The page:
It’s unclear how much of Bosola’s melancholy behavior is his true character and how much is his performance as a spy. He seems to suggest that knowing too much (being wise) can lead to folly and bad behavior. Accordingly, he hopes to remain ignorant. Such a position is ironic from Bosola, because he is employed as a spy, gathering information that will undoubtedly lead to chaos.
Bosola responds that he needs to remain in his station, since it is dangerous to reach higher. Antonio says that Bosola might look to heaven, but it seems like a devil is blocking his view. Bosola then talks about Antonio’s rank, which seems on the rise since he is the Duchess’s steward, and Bosola says that royal men are made of the same substance as regular people; they are moved by the same passions and think with the same reason.
Though Bosola notes that Antonio’s status is rising, he does not at this point suspect that Antonio has married the Duchess. While the Duchess appealed to flesh and blood as evidence that she is equal to Antonio, Bosola here says that all humans are equal because they are moved by the same passions and governed by the same laws of reason.
At this point, the Duchess and her ladies enter. She asks for Antonio’s arm and, since she is out of breath, she asks if she is growing fat. She then asks Bosola to provide her a horse like the one the Duchess of Florence had. Bosola notes that she used such a litter when she was pregnant, and the Duchess agrees, before complaining that she is suffering from “the mother,” which means heartburn. In an aside, Bosola comments on the clear second meaning of the Duchess’ complaint.
The Duchess thinks she’s being subtle about her pregnancy, but since Bosola already suspects her, he catches her double meanings and only becomes more suspicious.
Antonio and the Duchess talk about traditions of wearing hats or not in court, comparing the Italian courts to the kingdom in France. Bosola then offers the Duchess the apricots. In another aside, he notes how greedily she eats them. She says that they are good, but soon after she comments that the fruit and the stomach are not her friends, as they are swelling her. Bosola gives a clever aside, saying she is too swelled already. She breaks into a cold sweat, and she heads for her chamber fearing that her pregnancy will be discovered. Everyone then exits in a scramble leaving only Antonio and Delio.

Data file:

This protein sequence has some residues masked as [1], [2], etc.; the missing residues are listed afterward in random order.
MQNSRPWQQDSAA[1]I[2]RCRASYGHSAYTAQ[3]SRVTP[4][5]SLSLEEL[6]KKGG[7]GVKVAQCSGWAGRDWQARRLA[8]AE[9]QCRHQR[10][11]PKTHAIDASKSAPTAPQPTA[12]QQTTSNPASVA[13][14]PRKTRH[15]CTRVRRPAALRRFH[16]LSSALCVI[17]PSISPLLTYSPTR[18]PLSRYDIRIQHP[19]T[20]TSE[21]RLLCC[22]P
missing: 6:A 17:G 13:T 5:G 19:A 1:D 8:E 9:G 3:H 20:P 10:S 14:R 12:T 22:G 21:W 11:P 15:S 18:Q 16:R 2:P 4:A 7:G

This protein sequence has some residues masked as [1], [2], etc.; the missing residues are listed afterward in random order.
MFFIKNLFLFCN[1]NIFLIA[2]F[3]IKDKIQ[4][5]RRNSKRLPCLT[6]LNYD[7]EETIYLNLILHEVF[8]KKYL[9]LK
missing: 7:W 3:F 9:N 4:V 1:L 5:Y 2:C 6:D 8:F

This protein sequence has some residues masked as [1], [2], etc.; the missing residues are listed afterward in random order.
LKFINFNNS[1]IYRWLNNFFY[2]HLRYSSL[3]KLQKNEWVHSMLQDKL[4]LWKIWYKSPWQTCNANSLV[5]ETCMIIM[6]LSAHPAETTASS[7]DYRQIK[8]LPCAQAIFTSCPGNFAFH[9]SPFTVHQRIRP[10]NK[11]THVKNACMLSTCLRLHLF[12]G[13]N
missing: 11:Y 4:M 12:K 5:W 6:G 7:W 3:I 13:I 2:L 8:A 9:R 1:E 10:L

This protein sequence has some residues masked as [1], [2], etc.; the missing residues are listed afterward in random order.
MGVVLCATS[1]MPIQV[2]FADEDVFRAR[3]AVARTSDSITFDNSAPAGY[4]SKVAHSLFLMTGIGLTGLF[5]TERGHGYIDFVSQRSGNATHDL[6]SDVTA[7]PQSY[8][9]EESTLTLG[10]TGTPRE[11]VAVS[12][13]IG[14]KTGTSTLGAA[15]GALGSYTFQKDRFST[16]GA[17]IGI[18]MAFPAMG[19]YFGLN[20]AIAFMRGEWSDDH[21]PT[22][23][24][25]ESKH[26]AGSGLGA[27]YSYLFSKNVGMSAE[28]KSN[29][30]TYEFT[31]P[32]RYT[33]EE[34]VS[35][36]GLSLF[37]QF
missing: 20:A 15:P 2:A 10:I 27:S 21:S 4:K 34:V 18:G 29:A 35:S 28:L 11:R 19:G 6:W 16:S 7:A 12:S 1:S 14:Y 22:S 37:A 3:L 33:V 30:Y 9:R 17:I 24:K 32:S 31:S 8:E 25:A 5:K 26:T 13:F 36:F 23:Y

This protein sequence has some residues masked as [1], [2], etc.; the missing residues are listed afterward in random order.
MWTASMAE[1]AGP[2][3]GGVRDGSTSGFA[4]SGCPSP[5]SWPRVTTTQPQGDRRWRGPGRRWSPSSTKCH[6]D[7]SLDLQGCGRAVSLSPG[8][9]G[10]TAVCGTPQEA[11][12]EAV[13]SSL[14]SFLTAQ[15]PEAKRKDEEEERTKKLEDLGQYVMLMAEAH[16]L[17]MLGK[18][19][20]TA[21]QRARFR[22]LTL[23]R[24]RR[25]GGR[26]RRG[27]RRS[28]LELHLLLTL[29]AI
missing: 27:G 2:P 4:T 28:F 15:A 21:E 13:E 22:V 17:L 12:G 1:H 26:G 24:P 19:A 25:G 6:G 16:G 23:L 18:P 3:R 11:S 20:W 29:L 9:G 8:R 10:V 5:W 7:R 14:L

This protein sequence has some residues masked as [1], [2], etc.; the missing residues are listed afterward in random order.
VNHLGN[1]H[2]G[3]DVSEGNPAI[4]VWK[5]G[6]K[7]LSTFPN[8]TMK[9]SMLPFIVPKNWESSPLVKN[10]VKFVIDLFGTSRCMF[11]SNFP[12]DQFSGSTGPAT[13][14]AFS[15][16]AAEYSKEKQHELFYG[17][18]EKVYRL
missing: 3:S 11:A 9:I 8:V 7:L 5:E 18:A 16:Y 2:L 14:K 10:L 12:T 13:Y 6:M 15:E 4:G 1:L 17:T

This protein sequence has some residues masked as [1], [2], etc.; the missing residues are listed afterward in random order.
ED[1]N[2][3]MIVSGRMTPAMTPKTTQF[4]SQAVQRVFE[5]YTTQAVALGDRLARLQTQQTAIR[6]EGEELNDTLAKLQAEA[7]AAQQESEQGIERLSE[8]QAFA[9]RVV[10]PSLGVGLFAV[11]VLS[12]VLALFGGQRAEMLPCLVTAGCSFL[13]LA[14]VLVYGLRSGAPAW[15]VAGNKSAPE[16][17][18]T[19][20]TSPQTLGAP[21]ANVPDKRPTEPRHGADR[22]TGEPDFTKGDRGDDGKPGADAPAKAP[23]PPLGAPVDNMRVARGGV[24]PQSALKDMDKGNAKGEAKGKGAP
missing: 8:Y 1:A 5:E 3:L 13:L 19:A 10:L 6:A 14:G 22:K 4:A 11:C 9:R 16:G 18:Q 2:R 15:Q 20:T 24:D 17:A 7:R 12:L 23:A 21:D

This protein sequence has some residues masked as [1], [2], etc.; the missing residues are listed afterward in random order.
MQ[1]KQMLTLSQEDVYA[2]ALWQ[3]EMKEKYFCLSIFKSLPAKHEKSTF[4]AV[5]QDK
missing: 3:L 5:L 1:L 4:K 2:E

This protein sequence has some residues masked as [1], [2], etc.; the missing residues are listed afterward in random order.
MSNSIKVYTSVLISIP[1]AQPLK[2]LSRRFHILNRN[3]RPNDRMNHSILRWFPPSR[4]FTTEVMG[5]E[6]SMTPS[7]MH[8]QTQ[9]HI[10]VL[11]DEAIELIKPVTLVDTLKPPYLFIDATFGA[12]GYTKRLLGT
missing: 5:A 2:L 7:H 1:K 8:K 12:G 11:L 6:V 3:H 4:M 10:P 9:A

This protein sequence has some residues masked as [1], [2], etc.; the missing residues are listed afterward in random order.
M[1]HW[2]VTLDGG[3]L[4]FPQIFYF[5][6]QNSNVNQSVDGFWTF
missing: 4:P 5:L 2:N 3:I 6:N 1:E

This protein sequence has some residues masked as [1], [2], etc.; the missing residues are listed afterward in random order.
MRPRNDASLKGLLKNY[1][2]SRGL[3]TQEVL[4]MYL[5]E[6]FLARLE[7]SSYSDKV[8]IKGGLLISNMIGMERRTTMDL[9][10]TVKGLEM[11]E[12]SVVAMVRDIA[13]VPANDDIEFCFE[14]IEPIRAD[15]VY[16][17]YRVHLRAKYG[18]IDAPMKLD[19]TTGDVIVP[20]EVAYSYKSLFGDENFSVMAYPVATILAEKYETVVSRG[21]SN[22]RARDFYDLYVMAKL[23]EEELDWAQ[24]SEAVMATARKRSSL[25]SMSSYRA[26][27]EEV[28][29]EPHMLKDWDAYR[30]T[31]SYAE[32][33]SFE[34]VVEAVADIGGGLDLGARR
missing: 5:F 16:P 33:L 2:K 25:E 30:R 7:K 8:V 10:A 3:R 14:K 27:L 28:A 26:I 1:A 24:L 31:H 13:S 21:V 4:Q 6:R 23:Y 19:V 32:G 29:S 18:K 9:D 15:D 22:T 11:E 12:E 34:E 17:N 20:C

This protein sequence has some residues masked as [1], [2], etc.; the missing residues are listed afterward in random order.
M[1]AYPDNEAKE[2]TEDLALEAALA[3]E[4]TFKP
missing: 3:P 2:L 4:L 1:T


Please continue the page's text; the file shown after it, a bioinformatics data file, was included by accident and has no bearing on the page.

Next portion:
The conversation about the French court echoes Antonio’s conversation with Delio in the play’s opening. By this point, Bosola is very confident that the Duchess is pregnant, since the apricots he gives the Duchess have the immediate effect of inducing labor. Bosola’s clever aside hinges on the fact that, since she is pregnant, her belly is already swollen.
Alone on stage with Delio, Antonio fears that the Duchess has fallen into labor with no time to get her out of Amalfi in order to keep the pregnancy a secret. Delio suggests a way to preserve the secret. He says that to keep people away, they can say that Bosola poisoned the apricots and caused the Duchess to fall ill, but Antonio responds that this will bring doctors around. Delio says that in that case, they can say that she used her own remedy. Lost in confusion, Antonio and Delio exit.
Since Bosola is a known criminal, Delio suggests a lie that trades on Bosola’s bad reputation in order to draw attention away from the Duchess’ pregnancy. Antonio apparently had a plan to get the Duchess out of Amalfi to have the child in secret, but thanks to Bosola, this plan has been thwarted.